In Dubuc, we dealt with the question of whether the other factors (aside from state treasury liability) survived Hess in any form. We ruled that when no evidence is presented regarding the issue of whether the funds to satisfy a judgment would come from the state treasury, the other factors may be considered. 342 F.3d at 615 ("The parties have not submitted any evidence regarding whether the State of Michigan would be ultimately responsible for any money judgment against the Board or the Bar. The other factors, however, weigh in favor of finding the Board and the Bar immune from this lawsuit."). However, in Dubuc and in Alkire v. Irving, 330 F.3d 802 (6th Cir.2003), we reiterated our statement from Brotherton that, after Hess, it is unclear whether other factors may even be considered when evidence is presented regarding the whether the state treasury would be liable for a judgment. Dubuc, 342 F.3d at 615 (citing Brotherton); Alkire, 330 F.3d at 811-12 (citing Brotherton).
Our cases uniformly make clear that, even if the other factors can be considered, still, the most significant factor is potential liability of the state treasury. Alkire, 330 F.3d at 811 ("we now recognize that the question of who pays a damage judgment against an entity as the most important factor in arm-of-the-state analysis, though it is unclear whether it is the only factor or merely the principal one.") (citing Brotherton).
In light of the statements in Brotherton, Alkire, and Dubuc, indicating that Hess may have completely eliminated any consideration of the other factors, we reiterate the position taken in those cases: potential liability of the state treasury is the most important factor, and the other factors may have been rendered completely obsolete by Hess. This could mean that the other factors are of no significance, unless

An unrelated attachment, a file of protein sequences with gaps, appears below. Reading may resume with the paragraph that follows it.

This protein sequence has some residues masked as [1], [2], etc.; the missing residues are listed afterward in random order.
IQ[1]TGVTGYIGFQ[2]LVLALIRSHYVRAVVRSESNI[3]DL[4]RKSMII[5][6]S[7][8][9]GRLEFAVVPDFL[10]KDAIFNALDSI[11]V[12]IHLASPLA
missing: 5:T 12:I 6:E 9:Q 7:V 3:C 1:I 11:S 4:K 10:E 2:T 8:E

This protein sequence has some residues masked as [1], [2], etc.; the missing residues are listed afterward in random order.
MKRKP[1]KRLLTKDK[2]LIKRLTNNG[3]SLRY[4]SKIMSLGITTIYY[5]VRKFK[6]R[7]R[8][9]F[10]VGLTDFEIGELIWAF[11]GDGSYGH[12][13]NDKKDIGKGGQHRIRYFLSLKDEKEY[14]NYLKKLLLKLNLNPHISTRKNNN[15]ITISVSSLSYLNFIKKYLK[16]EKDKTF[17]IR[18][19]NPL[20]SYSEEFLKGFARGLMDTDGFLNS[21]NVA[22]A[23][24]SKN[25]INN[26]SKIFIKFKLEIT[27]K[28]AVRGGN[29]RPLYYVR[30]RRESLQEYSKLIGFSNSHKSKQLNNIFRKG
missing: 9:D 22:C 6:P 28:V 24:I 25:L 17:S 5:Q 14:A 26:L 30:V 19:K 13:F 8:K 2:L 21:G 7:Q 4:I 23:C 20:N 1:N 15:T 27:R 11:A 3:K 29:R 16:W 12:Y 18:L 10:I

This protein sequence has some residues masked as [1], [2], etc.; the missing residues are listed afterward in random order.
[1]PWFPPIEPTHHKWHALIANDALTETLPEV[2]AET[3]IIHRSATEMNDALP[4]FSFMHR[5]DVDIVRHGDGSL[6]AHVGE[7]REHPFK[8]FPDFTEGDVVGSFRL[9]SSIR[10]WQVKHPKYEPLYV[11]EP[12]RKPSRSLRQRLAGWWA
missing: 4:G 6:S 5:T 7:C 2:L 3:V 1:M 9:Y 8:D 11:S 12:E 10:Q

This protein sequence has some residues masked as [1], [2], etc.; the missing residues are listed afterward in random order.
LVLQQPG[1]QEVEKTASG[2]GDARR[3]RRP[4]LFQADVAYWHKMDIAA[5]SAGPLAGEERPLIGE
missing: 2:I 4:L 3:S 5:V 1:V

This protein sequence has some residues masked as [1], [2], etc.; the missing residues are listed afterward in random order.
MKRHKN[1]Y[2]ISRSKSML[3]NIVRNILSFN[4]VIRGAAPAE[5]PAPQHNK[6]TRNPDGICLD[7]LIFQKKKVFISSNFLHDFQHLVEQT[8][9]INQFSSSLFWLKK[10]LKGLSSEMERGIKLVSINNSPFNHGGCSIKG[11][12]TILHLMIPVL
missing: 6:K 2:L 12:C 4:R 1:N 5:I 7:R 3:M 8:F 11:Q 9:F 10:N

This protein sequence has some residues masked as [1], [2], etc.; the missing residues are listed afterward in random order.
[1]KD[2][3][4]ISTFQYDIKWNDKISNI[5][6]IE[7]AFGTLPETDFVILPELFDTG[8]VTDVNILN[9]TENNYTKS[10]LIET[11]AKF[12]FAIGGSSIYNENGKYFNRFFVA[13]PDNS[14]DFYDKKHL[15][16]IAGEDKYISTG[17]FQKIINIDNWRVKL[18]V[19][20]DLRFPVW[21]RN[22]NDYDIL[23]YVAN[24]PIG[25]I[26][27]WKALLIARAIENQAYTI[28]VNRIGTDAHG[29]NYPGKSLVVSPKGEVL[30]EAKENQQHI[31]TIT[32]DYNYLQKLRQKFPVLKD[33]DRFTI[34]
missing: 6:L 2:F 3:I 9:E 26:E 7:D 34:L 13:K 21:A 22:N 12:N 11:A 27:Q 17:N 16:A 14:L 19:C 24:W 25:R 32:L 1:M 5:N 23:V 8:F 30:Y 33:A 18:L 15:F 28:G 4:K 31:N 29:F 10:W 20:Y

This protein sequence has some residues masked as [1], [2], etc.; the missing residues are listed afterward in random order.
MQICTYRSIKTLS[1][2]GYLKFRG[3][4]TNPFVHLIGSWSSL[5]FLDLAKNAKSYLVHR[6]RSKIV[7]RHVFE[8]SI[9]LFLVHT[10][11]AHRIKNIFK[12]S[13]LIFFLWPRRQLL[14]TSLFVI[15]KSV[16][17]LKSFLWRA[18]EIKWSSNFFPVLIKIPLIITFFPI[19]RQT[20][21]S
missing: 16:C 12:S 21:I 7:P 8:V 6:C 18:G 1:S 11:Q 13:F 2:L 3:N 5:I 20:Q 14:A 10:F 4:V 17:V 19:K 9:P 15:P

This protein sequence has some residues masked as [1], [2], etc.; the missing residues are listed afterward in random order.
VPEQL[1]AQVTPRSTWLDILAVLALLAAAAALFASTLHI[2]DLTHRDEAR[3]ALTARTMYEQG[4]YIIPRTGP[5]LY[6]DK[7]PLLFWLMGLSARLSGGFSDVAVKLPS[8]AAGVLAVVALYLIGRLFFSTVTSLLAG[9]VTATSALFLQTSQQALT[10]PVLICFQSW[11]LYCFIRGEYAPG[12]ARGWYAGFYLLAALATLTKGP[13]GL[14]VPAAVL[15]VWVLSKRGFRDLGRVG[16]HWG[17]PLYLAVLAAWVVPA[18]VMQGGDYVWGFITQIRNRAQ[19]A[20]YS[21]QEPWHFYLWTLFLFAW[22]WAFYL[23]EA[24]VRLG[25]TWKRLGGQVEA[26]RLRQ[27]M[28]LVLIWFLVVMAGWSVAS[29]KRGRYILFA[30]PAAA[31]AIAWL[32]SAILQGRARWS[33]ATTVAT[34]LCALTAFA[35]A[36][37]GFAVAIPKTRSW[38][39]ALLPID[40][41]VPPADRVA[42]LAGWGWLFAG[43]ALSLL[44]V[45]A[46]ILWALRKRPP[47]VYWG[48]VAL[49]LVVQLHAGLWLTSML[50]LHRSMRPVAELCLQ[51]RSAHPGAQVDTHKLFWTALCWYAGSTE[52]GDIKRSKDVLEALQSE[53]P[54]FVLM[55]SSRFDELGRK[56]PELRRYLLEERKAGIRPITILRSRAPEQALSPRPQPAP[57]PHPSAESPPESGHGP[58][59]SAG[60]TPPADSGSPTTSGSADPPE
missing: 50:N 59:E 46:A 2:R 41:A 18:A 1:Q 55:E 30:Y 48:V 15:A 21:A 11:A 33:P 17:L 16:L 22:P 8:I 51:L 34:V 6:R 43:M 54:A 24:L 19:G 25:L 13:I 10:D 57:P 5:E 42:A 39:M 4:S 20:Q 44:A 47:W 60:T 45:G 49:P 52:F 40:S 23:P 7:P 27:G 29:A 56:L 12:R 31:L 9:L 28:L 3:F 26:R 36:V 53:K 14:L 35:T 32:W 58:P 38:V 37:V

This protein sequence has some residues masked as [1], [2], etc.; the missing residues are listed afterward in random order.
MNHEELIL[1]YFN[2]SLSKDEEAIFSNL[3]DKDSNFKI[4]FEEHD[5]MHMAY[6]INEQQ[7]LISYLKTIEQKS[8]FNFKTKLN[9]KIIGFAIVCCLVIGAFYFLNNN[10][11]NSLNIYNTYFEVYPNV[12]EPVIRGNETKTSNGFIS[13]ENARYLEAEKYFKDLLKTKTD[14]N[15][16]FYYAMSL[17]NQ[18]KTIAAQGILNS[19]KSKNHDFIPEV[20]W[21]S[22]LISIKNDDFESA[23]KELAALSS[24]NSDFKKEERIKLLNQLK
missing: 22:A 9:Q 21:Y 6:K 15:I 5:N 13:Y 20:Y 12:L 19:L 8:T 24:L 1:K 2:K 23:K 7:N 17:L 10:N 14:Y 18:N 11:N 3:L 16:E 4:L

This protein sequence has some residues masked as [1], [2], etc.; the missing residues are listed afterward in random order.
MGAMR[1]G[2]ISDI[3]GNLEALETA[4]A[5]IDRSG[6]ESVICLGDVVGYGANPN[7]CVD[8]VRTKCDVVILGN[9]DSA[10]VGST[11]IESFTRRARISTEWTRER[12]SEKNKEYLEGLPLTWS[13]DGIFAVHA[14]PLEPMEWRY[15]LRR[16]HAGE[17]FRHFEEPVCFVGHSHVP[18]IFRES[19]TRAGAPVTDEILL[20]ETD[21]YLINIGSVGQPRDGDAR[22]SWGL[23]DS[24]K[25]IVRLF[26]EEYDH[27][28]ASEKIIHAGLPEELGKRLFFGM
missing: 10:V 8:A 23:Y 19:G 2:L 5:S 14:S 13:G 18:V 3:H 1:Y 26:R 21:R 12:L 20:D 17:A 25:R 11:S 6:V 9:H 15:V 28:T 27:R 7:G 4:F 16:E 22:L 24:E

But we need not determine which interpretation of the role of the other factors is correct, because in the present case it is undisputed that there is sufficient evidence and legal authority to support a conclusion as to state treasury liability,
To be sure, certain of the remaining factors favor the view of the JRS as an arm of the state; for example, it is undisputed that the JRS is not separately incorporated. But we express no definitive view as to the remaining other factors, because, even if they all weighed in favor of Defendants' position, they would not be sufficient to change the analysis. In light of the numerous factors enumerated above, which indicate that the JRS is akin to a municipality, and in light of our analysis of potential state treasury liability below, reaching the same conclusion, the other remaining factors could not possibly sway our conclusion that there is no Eleventh Amendment immunity.
Thus, we proceed to the analysis of the key factor, potential legal liability of the state treasury for a judgement. Theoretically, there are two ways in which potential legal liability for a judgment against the JRS might reach state treasury funds. First, JRS funds might be commingled with general state funds — which is to say that JRS funds might be available for general use by the state for other purposes, unrelated to the retirement system. If funds are commingled, then any JRS liability would be tantamount to state treasury liability. Secondly, even if JRS funds are segregated from state treasury funds, the JRS might not have sufficient funds to satisfy a judgment; applicable state law could make state treasury funds available to satisfy the part of the judgment that exceeded the amount of funds available to the JRS. We examine both possibilities.